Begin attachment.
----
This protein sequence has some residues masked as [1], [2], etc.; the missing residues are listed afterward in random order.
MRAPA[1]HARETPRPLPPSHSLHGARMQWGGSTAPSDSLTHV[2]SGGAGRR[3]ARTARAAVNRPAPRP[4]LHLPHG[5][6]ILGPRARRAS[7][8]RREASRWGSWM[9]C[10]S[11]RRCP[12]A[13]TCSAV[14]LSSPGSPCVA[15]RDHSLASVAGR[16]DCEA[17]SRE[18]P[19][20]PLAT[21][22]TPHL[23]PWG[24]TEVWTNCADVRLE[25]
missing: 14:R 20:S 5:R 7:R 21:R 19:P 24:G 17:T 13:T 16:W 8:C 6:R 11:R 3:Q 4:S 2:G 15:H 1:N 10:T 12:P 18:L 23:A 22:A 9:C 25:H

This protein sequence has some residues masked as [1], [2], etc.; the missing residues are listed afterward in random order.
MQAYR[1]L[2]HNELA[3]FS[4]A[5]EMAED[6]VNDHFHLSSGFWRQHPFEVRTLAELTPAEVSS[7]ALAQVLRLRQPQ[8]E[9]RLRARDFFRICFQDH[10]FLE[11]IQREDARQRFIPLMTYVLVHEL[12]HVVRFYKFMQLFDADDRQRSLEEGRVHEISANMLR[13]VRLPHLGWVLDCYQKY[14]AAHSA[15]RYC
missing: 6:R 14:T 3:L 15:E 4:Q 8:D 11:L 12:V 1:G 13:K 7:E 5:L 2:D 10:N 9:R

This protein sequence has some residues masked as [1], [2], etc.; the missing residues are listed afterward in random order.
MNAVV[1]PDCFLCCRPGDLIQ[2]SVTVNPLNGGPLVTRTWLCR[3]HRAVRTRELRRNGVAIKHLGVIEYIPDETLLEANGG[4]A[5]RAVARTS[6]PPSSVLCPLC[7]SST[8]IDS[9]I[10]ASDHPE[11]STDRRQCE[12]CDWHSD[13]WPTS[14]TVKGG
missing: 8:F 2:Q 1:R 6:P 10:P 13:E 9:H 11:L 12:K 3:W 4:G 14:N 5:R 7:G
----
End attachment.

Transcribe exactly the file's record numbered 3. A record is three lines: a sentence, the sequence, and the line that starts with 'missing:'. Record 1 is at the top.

This protein sequence has some residues masked as [1], [2], etc.; the missing residues are listed afterward in random order.
MNAVV[1]PDCFLCCRPGDLIQ[2]SVTVNPLNGGPLVTRTWLCR[3]HRAVRTRELRRNGVAIKHLGVIEYIPDETLLEANGG[4]A[5]RAVARTS[6]PPSSVLCPLC[7]SST[8]IDS[9]I[10]ASDHPE[11]STDRRQCE[12]CDWHSD[13]WPTS[14]TVKGG
missing: 8:F 2:Q 1:R 6:P 10:P 13:E 9:H 11:L 12:K 3:W 4:G 14:N 5:R 7:G